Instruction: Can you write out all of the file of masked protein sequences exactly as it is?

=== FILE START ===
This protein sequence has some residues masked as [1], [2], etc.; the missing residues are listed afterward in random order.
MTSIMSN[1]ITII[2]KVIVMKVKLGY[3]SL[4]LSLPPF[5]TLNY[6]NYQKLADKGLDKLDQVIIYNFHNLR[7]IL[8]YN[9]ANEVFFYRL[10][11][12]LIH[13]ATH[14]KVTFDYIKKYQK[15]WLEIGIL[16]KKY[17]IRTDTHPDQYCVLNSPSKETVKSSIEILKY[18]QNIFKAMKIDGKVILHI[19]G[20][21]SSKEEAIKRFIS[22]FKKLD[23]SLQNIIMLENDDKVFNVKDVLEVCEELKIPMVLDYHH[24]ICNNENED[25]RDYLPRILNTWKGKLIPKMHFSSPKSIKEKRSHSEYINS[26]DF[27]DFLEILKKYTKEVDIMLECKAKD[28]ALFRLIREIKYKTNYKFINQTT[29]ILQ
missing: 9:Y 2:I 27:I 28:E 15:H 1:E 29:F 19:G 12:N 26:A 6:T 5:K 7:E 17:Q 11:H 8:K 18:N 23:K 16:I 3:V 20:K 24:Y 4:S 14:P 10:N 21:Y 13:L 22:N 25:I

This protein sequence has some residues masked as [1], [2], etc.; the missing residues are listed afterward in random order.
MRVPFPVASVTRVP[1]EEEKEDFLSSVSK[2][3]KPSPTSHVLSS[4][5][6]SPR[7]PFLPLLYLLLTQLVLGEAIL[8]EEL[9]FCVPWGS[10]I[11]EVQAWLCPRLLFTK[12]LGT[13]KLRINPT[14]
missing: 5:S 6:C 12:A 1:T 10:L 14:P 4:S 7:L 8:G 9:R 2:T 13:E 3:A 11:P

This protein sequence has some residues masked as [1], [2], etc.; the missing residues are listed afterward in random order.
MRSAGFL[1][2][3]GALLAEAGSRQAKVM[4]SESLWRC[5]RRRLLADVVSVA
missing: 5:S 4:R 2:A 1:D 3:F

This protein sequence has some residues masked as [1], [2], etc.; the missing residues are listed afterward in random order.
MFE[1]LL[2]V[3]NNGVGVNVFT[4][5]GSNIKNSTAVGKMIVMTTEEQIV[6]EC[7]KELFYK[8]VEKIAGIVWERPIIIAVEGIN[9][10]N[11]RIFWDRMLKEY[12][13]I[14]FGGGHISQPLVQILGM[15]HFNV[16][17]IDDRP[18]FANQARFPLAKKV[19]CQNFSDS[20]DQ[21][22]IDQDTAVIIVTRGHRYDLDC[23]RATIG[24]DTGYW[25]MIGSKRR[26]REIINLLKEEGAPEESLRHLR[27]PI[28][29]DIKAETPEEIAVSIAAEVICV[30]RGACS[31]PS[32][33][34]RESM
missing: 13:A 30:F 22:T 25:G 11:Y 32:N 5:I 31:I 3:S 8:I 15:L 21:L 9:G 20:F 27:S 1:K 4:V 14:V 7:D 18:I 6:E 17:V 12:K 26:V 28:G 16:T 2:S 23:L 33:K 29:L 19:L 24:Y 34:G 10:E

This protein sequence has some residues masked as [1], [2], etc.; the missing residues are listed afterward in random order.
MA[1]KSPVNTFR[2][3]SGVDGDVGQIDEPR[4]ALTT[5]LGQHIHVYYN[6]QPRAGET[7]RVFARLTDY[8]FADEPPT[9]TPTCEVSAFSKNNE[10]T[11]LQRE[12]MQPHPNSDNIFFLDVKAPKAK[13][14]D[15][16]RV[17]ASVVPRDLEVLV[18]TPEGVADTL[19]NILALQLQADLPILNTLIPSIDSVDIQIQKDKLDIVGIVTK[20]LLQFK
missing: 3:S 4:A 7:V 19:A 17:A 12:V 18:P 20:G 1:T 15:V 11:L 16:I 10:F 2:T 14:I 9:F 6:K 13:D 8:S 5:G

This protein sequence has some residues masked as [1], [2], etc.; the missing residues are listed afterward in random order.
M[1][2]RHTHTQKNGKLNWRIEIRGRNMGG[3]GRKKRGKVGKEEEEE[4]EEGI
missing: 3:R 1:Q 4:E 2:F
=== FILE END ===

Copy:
This protein sequence has some residues masked as [1], [2], etc.; the missing residues are listed afterward in random order.
MTSIMSN[1]ITII[2]KVIVMKVKLGY[3]SL[4]LSLPPF[5]TLNY[6]NYQKLADKGLDKLDQVIIYNFHNLR[7]IL[8]YN[9]ANEVFFYRL[10][11][12]LIH[13]ATH[14]KVTFDYIKKYQK[15]WLEIGIL[16]KKY[17]IRTDTHPDQYCVLNSPSKETVKSSIEILKY[18]QNIFKAMKIDGKVILHI[19]G[20][21]SSKEEAIKRFIS[22]FKKLD[23]SLQNIIMLENDDKVFNVKDVLEVCEELKIPMVLDYHH[24]ICNNENED[25]RDYLPRILNTWKGKLIPKMHFSSPKSIKEKRSHSEYINS[26]DF[27]DFLEILKKYTKEVDIMLECKAKD[28]ALFRLIREIKYKTNYKFINQTT[29]ILQ
missing: 9:Y 2:I 27:I 28:E 15:H 1:E 29:F 19:G 12:N 26:A 6:T 5:K 7:E 17:Q 11:H 8:K 18:N 23:K 16:I 3:V 20:K 24:Y 4:S 14:P 10:N 21:Y 13:L 22:N 25:I

This protein sequence has some residues masked as [1], [2], etc.; the missing residues are listed afterward in random order.
MRVPFPVASVTRVP[1]EEEKEDFLSSVSK[2][3]KPSPTSHVLSS[4][5][6]SPR[7]PFLPLLYLLLTQLVLGEAIL[8]EEL[9]FCVPWGS[10]I[11]EVQAWLCPRLLFTK[12]LGT[13]KLRINPT[14]
missing: 5:S 6:C 12:A 1:T 10:L 14:P 4:S 7:L 8:G 9:R 2:T 13:E 3:A 11:P

This protein sequence has some residues masked as [1], [2], etc.; the missing residues are listed afterward in random order.
MRSAGFL[1][2][3]GALLAEAGSRQAKVM[4]SESLWRC[5]RRRLLADVVSVA
missing: 5:S 4:R 2:A 1:D 3:F

This protein sequence has some residues masked as [1], [2], etc.; the missing residues are listed afterward in random order.
MFE[1]LL[2]V[3]NNGVGVNVFT[4][5]GSNIKNSTAVGKMIVMTTEEQIV[6]EC[7]KELFYK[8]VEKIAGIVWERPIIIAVEGIN[9][10]N[11]RIFWDRMLKEY[12][13]I[14]FGGGHISQPLVQILGM[15]HFNV[16][17]IDDRP[18]FANQARFPLAKKV[19]CQNFSDS[20]DQ[21][22]IDQDTAVIIVTRGHRYDLDC[23]RATIG[24]DTGYW[25]MIGSKRR[26]REIINLLKEEGAPEESLRHLR[27]PI[28][29]DIKAETPEEIAVSIAAEVICV[30]RGACS[31]PS[32][33][34]RESM
missing: 13:A 30:F 22:T 25:G 11:Y 32:N 5:I 31:I 3:S 8:I 15:L 21:L 9:G 20:F 27:S 1:K 4:V 14:V 7:D 18:I 6:E 17:V 12:K 26:V 28:G 16:T 2:S 23:L 33:K 29:L 19:L 24:Y 34:G 10:E

This protein sequence has some residues masked as [1], [2], etc.; the missing residues are listed afterward in random order.
MA[1]KSPVNTFR[2][3]SGVDGDVGQIDEPR[4]ALTT[5]LGQHIHVYYN[6]QPRAGET[7]RVFARLTDY[8]FADEPPT[9]TPTCEVSAFSKNNE[10]T[11]LQRE[12]MQPHPNSDNIFFLDVKAPKAK[13][14]D[15][16]RV[17]ASVVPRDLEVLV[18]TPEGVADTL[19]NILALQLQADLPILNTLIPSIDSVDIQIQKDKLDIVGIVTK[20]LLQFK
missing: 3:S 4:A 7:V 19:A 17:A 12:V 18:P 20:G 1:T 15:V 11:L 16:I 10:F 2:T 14:I 9:F 6:K 13:D 8:S 5:G

This protein sequence has some residues masked as [1], [2], etc.; the missing residues are listed afterward in random order.
M[1][2]RHTHTQKNGKLNWRIEIRGRNMGG[3]GRKKRGKVGKEEEEE[4]EEGI
missing: 3:R 1:Q 4:E 2:F